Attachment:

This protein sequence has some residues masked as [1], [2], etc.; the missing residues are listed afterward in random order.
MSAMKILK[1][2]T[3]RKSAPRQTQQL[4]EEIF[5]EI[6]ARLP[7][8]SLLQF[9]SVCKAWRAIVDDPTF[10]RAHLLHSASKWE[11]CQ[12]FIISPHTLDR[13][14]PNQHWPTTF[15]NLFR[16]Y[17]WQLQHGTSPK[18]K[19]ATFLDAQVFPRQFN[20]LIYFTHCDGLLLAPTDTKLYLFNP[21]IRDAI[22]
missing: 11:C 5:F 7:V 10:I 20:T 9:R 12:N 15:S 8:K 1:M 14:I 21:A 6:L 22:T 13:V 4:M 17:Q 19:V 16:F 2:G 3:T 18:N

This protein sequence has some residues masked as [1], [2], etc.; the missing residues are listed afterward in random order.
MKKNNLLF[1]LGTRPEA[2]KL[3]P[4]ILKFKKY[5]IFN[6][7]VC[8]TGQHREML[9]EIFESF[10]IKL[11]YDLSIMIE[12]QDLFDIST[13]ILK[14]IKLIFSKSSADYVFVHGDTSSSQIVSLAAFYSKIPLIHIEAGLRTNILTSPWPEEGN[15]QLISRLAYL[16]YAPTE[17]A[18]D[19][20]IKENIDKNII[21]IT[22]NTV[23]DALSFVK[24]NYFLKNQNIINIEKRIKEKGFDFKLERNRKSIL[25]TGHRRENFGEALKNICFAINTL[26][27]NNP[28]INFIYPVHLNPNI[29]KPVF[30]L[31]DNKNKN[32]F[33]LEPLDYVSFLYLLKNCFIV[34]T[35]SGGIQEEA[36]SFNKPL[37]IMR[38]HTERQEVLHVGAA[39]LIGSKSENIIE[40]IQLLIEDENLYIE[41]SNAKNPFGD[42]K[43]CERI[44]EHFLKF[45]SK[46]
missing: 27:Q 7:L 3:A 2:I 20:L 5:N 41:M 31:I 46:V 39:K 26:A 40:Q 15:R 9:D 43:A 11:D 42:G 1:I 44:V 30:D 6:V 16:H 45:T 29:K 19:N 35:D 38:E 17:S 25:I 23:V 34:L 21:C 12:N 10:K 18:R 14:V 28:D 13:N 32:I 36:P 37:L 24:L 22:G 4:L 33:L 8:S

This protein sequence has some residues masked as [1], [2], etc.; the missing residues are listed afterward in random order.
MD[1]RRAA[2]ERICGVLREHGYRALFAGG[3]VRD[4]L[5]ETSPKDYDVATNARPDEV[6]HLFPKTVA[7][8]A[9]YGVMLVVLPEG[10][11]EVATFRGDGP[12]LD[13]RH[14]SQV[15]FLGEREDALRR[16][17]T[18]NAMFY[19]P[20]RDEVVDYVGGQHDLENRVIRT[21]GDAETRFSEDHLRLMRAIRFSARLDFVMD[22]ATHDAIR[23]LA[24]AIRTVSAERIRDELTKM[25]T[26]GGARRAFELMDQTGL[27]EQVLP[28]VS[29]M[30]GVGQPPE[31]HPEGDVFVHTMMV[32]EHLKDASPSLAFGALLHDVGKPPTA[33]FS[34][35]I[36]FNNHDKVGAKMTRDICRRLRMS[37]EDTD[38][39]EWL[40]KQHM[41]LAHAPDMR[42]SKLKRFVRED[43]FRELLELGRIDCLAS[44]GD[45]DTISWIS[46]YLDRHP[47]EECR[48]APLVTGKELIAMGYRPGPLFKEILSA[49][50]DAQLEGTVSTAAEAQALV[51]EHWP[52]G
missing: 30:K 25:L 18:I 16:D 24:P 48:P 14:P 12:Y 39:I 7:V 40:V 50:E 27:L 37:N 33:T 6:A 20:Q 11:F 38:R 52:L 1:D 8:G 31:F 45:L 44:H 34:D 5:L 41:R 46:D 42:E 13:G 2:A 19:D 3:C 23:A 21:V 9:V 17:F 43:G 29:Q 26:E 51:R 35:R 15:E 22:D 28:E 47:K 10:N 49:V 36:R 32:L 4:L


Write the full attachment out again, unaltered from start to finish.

This protein sequence has some residues masked as [1], [2], etc.; the missing residues are listed afterward in random order.
MSAMKILK[1][2]T[3]RKSAPRQTQQL[4]EEIF[5]EI[6]ARLP[7][8]SLLQF[9]SVCKAWRAIVDDPTF[10]RAHLLHSASKWE[11]CQ[12]FIISPHTLDR[13][14]PNQHWPTTF[15]NLFR[16]Y[17]WQLQHGTSPK[18]K[19]ATFLDAQVFPRQFN[20]LIYFTHCDGLLLAPTDTKLYLFNP[21]IRDAI[22]
missing: 11:C 5:F 7:V 10:I 20:T 9:R 12:N 15:S 8:K 1:M 14:I 21:A 6:L 22:T 13:V 4:M 17:Q 19:V 16:F 2:G 3:T 18:N

This protein sequence has some residues masked as [1], [2], etc.; the missing residues are listed afterward in random order.
MKKNNLLF[1]LGTRPEA[2]KL[3]P[4]ILKFKKY[5]IFN[6][7]VC[8]TGQHREML[9]EIFESF[10]IKL[11]YDLSIMIE[12]QDLFDIST[13]ILK[14]IKLIFSKSSADYVFVHGDTSSSQIVSLAAFYSKIPLIHIEAGLRTNILTSPWPEEGN[15]QLISRLAYL[16]YAPTE[17]A[18]D[19][20]IKENIDKNII[21]IT[22]NTV[23]DALSFVK[24]NYFLKNQNIINIEKRIKEKGFDFKLERNRKSIL[25]TGHRRENFGEALKNICFAINTL[26][27]NNP[28]INFIYPVHLNPNI[29]KPVF[30]L[31]DNKNKN[32]F[33]LEPLDYVSFLYLLKNCFIV[34]T[35]SGGIQEEA[36]SFNKPL[37]IMR[38]HTERQEVLHVGAA[39]LIGSKSENIIE[40]IQLLIEDENLYIE[41]SNAKNPFGD[42]K[43]CERI[44]EHFLKF[45]SK[46]
missing: 27:Q 7:L 3:A 2:I 20:L 5:N 41:M 31:I 46:V 39:K 26:A 40:Q 15:R 9:D 43:A 11:D 42:G 1:I 44:V 30:D 6:V 16:H 45:T 29:K 19:N 35:D 38:E 17:S 25:I 23:V 34:L 21:C 12:N 10:K 18:R 14:V 28:D 13:N 32:I 36:P 37:L 24:L 22:G 4:L 33:L 8:S

This protein sequence has some residues masked as [1], [2], etc.; the missing residues are listed afterward in random order.
MD[1]RRAA[2]ERICGVLREHGYRALFAGG[3]VRD[4]L[5]ETSPKDYDVATNARPDEV[6]HLFPKTVA[7][8]A[9]YGVMLVVLPEG[10][11]EVATFRGDGP[12]LD[13]RH[14]SQV[15]FLGEREDALRR[16][17]T[18]NAMFY[19]P[20]RDEVVDYVGGQHDLENRVIRT[21]GDAETRFSEDHLRLMRAIRFSARLDFVMD[22]ATHDAIR[23]LA[24]AIRTVSAERIRDELTKM[25]T[26]GGARRAFELMDQTGL[27]EQVLP[28]VS[29]M[30]GVGQPPE[31]HPEGDVFVHTMMV[32]EHLKDASPSLAFGALLHDVGKPPTA[33]FS[34][35]I[36]FNNHDKVGAKMTRDICRRLRMS[37]EDTD[38][39]EWL[40]KQHM[41]LAHAPDMR[42]SKLKRFVRED[43]FRELLELGRIDCLAS[44]GD[45]DTISWIS[46]YLDRHP[47]EECR[48]APLVTGKELIAMGYRPGPLFKEILSA[49][50]DAQLEGTVSTAAEAQALV[51]EHWP[52]G
missing: 30:K 25:L 18:I 16:D 24:P 48:P 14:P 12:Y 39:I 7:V 40:V 50:E 27:L 37:N 33:T 6:A 20:Q 11:F 38:R 52:L 1:D 8:G 31:F 45:L 44:H 34:D 5:L 41:R 46:D 42:E 13:G 2:A 19:D 3:C 23:A 21:V 9:V 17:F 43:G 29:Q 26:E 51:R 35:R 15:E 22:D 28:E 47:K 10:N 49:V 36:R 32:L 4:L